It is not our goal to kill all living creatures in someone’s garden at Lady Bug Eco-Friendly Pest Control, and when you kill the beneficial bugs and other organisms it will be at the expense of a healthy garden. We need to act as advisors for our customers, and educate them on the pests and when there is a need to undertake a control program. Quite often we may identify the presence of many predatory insects, and be able to avoid spraying a poison, knowing that the beneficial insects are taking care of the problem.
So, let’s look at a few of the common predatory and parasitic insects at this time. Tops among these may be the familiar lady bird beetles, or “lady bugs”, but to most homeowners there is only one kind – red with black spots. In reality there are many species with many co
lor forms, including red with no spots, black with red spots, white or tan with black spots, tiny gray and black, and even some with stripes instead of spots. Even more mysterious to most homeowners are the larvae of ladybugs, and commonly a customer may describe to you these little “miniature alligators” they find on their plants, trunks of trees, or the siding on the house. These gray and red larvae are very mobile, and when present in large numbers will rapidly eliminate big populations of aphids. There are a few very odd looking lady bug larvae as well, including one that strongly resemble the white, waxy look of mealybugs, and which is then able to blend into a population of mealybugs as it feeds upon them. Appropriately they are called “mealybug destroyers”.
As beetles the lady bugs undergo complete metamorphosis, and when they transform to the pupa stage this pupa may be found attached to many surfaces near the plants they were active in as larvae. Again, it is common for people to find them attached to
the exterior walls of their home, and thinking it must be a dangerous pest problem they scrape and brush these valuable insects away, killing them unnecessarily and unwittingly protecting the aphid populations in their landscape.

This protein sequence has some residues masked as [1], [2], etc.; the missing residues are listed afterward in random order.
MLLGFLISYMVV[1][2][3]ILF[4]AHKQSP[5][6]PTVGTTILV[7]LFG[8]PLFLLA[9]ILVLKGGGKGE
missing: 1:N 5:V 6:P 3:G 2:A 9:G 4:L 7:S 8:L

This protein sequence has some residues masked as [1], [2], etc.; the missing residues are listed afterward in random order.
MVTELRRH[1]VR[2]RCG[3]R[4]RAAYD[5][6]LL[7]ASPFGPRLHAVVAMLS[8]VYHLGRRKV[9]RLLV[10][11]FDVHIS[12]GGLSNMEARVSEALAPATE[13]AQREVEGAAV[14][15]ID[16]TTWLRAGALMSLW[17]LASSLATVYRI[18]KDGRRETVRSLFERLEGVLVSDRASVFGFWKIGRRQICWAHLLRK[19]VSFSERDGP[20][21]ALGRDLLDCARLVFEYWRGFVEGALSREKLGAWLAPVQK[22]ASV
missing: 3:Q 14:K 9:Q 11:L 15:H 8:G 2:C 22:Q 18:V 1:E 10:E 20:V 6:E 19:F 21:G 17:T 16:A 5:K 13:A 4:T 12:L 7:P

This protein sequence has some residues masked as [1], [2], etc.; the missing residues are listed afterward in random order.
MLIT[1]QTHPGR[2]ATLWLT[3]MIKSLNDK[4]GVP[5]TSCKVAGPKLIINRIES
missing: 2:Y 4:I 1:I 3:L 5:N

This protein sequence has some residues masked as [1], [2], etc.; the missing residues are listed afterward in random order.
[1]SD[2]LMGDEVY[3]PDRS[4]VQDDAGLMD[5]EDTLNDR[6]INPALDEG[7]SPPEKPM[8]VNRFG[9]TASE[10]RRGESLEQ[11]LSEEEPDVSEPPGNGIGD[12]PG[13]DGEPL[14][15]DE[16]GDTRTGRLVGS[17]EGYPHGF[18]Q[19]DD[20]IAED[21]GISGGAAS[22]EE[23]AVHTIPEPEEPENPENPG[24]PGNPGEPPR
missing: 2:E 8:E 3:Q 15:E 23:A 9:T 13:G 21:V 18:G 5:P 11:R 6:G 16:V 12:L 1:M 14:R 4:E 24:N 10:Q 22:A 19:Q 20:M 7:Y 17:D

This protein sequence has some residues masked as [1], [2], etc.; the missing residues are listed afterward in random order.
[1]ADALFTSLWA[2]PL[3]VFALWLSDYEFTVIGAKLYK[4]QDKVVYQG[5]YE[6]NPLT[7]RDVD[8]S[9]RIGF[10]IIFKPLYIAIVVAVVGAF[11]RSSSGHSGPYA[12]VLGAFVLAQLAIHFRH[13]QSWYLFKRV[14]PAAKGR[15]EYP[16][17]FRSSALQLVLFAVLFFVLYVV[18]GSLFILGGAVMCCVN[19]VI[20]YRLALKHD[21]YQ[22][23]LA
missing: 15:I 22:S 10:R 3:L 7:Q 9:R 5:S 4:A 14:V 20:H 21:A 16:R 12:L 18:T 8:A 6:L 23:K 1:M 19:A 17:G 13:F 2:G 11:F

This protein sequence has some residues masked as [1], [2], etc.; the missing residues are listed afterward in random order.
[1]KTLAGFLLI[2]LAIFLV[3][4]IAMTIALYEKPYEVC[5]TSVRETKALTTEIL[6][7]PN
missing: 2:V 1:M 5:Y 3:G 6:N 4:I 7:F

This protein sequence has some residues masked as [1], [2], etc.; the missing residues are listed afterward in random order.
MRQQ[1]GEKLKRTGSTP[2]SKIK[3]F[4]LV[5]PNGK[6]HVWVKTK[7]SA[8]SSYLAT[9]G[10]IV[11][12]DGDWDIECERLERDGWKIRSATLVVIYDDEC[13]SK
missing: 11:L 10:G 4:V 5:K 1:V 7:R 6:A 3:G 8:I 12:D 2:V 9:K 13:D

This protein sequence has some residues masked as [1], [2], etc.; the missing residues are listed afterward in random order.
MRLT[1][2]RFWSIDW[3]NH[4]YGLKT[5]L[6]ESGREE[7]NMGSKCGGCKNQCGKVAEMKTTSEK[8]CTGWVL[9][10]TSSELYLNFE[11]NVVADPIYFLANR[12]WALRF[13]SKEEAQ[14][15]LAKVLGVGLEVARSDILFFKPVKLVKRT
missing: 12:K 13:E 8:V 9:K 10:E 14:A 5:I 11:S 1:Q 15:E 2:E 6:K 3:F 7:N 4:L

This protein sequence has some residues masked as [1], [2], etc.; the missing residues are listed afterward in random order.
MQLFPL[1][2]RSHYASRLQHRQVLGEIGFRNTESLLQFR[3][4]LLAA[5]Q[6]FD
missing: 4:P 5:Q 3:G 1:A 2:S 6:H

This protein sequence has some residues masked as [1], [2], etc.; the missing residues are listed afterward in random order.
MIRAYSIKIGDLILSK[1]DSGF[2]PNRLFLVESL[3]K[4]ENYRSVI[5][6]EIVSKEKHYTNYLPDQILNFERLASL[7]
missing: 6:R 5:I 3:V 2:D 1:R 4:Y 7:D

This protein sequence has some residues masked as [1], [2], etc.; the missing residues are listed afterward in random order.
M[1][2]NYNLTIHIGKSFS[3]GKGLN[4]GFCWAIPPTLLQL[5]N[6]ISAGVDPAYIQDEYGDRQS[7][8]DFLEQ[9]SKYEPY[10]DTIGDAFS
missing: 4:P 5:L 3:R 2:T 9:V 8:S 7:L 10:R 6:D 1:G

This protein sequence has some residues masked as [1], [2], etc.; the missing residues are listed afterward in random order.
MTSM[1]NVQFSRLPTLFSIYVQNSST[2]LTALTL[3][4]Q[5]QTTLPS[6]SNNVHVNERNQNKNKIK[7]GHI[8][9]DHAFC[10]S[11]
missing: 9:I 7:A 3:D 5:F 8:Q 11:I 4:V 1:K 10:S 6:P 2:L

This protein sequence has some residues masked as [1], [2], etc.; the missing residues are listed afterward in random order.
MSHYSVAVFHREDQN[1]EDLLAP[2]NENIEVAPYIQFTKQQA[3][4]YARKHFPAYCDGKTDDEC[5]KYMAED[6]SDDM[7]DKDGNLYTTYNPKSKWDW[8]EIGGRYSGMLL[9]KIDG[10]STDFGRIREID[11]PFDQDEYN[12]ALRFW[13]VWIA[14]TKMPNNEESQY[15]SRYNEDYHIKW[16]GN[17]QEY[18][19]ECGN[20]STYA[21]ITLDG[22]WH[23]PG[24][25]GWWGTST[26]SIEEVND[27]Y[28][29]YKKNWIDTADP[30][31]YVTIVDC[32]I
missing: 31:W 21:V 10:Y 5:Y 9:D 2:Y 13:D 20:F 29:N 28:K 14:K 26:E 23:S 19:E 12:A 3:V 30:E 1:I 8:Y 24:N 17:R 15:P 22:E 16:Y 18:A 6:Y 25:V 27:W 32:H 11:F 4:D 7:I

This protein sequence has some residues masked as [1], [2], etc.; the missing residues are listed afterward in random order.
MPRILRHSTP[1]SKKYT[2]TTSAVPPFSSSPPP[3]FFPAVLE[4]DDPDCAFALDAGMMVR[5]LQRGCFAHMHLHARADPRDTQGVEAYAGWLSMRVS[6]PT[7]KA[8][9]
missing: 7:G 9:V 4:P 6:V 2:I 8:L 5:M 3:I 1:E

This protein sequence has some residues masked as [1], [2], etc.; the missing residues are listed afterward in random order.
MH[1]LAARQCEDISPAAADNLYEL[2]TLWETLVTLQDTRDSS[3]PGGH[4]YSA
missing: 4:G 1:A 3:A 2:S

A second valuable predator of aphids is the lacewing, and the most common kind is called a green lacewing, due to its lime-green color and the long wings with their network of veins. The adult lacewing may feed on some aphids, but the majority of the carnage is done by the lacewing larva. This predator is so adept at consuming large numbers of aphids that it is nick-named an “aphid lion”. These insects are in the insect Order Neuroptera, along with another predatory insect called a Snake Fly. The lacewing larva is an interesting character up close. It is equipped with a pair of incredible (for its size) sickle-shaped jaws that it uses to snatch an aphid off the surface, pierce it and lift it in the air, and then drain the aphid of its body fluids. Once emptied the aphid carcass is tossed aside and another aphid is chosen, and in this manner the aphid lion may go through a large number of aphids very quickly. It would be the rare homeowner, indeed, who would recognize the lacewing larva for what it is – a highly valuable predator that should be preserved in the garden. This is why it is so important for the licensed pest management professional to strive to learn and to recognize the benef
icial insects. At Lady Bug you can count on us to do that!
If you have concerns and want a Free Home Inspection contact Lady Bug Pest Control Specialists for a Free Home Inspection for Termites, Eco-Friendly Pest Control, Home Seal Service, Bed Bug Eco-Heat, and Rodent Control. We perform Complete Home Inspections at no charge. Please feel free to contact Lady Bug Pest Control Specialists to answer any questions or for a FREE Inspection. 480-833-1111.
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